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Employment Law Articles

Employment Law Articles


Numerous firms are taking a new look at how employees should conduct business while driving. The reason for this change is that attorney Jane Wagner was so busy talking on her cell phone while driving that she thought the teenager she struck was a deer. It was not until the next morning when she heard about a hit-and-run driver that had killed a girl that she realized what she had done.

Now, there is a $30 million lawsuit against her firm, which is causing some employers to restrict mobile phone use on the road. Some firms are issuing a new policy that personnel are not to conduct business while using cell phones unless they pull over and stop or use a hands free device. It is believed that these new safety policies are likely to cause fewer accidents.


On April 20, 2004, the United States Department of Labor issued final regulations governing minimum wage and exemptions of overtime provisions in the Fair Labor Standards Act. These are the first substantive changes to the law in almost 20 years. They have been in effect since August 23, 2004.

Some of these changes in the law are as follows:

Increases the salary that must be paid to employees who are exempt from payment of overtime from $155/week to $455/week.

Eliminates the “long” and “short” tests for determining whether an employee is exempt from payment of overtime and adopts standard duties tests for each of the exemption categories (executive, administrative and professional employees).

Creates a new “highly compensated employee” category which exempts from payment of overtime those employees who earn at least $100,000 per year and who customarily and regularly perform one of the duties of any executive, administrative, or professional employee.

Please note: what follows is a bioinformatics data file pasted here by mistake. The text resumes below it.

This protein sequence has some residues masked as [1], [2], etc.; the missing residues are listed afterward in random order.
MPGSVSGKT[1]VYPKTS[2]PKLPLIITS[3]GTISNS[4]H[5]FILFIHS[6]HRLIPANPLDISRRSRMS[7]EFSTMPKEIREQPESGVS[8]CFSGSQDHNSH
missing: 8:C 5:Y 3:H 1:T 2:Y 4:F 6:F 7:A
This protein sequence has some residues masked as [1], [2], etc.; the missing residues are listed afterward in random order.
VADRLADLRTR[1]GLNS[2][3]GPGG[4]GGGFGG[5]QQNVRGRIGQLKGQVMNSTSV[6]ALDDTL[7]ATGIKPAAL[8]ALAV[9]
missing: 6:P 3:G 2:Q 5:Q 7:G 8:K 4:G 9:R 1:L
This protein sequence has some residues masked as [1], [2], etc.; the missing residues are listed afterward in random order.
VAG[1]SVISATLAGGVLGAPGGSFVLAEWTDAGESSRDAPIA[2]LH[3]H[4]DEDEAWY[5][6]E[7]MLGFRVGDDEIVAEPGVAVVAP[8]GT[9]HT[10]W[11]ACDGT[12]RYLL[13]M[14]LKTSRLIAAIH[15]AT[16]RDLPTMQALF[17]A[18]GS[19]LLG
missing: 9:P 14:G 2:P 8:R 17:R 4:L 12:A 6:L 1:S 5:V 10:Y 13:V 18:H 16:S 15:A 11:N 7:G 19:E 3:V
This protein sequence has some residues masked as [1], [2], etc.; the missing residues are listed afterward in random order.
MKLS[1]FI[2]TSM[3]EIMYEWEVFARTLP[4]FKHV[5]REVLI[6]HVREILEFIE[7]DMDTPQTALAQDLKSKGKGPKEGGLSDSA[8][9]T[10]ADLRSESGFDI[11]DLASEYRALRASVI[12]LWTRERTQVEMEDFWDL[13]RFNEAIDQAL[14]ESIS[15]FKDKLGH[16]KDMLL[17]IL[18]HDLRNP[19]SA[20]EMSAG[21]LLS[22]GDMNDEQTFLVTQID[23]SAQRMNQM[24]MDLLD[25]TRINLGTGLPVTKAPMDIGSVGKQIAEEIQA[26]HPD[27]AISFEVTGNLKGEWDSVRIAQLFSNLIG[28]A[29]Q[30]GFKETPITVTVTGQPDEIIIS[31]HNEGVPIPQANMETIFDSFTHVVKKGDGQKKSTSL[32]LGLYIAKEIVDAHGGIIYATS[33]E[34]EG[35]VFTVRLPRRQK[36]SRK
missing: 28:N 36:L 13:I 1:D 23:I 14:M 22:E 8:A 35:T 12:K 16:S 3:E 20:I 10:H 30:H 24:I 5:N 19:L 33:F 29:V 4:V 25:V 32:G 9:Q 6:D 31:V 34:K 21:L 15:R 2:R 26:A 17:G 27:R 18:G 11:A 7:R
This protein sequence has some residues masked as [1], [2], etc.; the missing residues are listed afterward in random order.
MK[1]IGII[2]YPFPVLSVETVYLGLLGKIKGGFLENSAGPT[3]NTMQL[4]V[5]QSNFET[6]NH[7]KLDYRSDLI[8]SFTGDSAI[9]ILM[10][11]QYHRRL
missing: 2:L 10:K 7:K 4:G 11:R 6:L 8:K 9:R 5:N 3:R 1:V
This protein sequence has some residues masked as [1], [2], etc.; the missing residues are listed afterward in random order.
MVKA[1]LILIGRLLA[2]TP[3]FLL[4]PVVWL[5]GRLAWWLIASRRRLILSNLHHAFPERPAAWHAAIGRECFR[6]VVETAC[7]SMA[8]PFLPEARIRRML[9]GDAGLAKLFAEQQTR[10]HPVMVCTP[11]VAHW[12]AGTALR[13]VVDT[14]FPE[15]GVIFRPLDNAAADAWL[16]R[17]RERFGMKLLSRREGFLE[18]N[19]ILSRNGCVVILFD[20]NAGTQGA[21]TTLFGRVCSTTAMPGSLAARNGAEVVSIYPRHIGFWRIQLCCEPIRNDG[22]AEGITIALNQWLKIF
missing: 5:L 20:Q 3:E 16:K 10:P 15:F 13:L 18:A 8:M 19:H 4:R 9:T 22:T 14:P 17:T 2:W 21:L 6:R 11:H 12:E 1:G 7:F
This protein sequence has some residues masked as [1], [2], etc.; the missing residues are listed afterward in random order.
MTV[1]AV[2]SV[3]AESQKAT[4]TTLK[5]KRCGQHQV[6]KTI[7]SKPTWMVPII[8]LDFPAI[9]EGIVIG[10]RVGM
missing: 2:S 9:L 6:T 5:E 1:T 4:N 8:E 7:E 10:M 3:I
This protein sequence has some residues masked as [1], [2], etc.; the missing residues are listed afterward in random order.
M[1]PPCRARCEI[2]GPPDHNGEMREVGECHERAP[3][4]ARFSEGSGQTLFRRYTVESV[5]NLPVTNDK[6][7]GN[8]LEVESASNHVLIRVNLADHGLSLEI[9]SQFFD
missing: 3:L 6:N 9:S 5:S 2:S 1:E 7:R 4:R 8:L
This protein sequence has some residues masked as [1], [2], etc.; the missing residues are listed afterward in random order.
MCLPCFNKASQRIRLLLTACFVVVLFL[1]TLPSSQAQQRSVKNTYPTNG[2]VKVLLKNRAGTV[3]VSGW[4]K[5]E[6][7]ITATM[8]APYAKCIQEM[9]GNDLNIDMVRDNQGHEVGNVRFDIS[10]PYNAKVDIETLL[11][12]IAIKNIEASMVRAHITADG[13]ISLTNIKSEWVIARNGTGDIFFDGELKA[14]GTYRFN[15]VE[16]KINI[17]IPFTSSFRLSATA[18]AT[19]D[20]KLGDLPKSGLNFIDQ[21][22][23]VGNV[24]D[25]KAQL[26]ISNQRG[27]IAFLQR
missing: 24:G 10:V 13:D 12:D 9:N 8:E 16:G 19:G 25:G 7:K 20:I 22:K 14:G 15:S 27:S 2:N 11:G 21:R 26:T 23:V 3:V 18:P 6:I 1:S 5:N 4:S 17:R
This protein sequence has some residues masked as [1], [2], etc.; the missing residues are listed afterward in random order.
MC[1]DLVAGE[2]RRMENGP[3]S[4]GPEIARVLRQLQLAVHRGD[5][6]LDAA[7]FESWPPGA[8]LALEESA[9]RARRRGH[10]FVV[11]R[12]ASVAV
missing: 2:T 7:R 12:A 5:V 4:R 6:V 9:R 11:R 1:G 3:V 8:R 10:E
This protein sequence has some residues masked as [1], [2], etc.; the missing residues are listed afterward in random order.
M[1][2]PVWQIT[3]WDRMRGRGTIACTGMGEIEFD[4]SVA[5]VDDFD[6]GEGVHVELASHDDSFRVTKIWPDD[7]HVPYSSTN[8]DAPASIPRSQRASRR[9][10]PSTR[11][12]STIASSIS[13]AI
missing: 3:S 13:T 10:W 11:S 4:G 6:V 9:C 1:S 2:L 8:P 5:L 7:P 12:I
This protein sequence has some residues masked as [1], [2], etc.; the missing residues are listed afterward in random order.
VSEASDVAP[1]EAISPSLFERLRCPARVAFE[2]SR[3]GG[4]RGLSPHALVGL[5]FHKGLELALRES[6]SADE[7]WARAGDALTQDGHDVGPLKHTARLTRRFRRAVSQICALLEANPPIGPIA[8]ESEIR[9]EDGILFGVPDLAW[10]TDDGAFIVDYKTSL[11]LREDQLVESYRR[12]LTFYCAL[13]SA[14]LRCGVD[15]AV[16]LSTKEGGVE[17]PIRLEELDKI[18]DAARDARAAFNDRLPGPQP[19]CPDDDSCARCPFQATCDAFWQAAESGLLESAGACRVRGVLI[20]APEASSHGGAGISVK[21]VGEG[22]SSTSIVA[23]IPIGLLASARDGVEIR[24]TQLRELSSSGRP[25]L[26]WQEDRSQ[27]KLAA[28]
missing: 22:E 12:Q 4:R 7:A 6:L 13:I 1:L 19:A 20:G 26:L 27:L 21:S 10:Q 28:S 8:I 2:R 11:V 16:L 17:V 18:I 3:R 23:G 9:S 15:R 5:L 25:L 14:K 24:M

Gives employers a safe harbor when they improperly made deductions from an exempt employee’s pay in instances where the employer has a clearly communicated policy prohibiting improper deductions, reimburses the wronged employee and makes a good faith commitment to comply in the future.

For further information about the changes in minimum wage and overtime exemptions, check with your employer or union.


Employees have the right to review their personnel records. The employer must grant at least two inspections in any calendar year if the requests are made at reasonable intervals. An employee can inspect any personnel documents that are intended to be used to determine the employee’s qualifications for employment, promotion, transfer, additional compensation, discharge or other disciplinary actions.

A few exceptions do exist however, such as letters of reference, external peer review documents for academic employees of institutions of higher education or any portion of a test document. However, the employee does have the right to see a cumulative total test score for the entire test document or a particular section. The employee cannot inspect materials relating to the employer’s staff planning, such as matters relating to the business’ development, expansion, closing or operational goals, or where the materials relate to or affect more than one employee.

The employee inspections must occur during normal working hours on the employer’s premises. Upon an employee’s request, the employer is required to give copies of the records to the employee and can ask for reimbursement for actual out-of-pocket copying expense.


Discrimination based upon sexual orientation is now forbidden in the Illinois workplace. The new law applies only to an employer with at least 15 employees in the state for at least 20 weeks in the organization.

The employer must supplement its written non-discrimination and non-harassment policies with “sexual orientation.” All managers at the company must be trained to disregard sexual orientation in their management decisions. Managers will also need to monitor the workplace to stop gay jokes and barbs immediately. An employer and its manager must anticipate workplace conflicts between religion and homosexuality by planning how to resolve them before they occur. Most importantly, a customer’s preference to work with a heterosexual employer cannot be accommodated. The new law does not permit a customer’s bias to justify an employer’s unlawful discrimination even if the result is the employer losing business.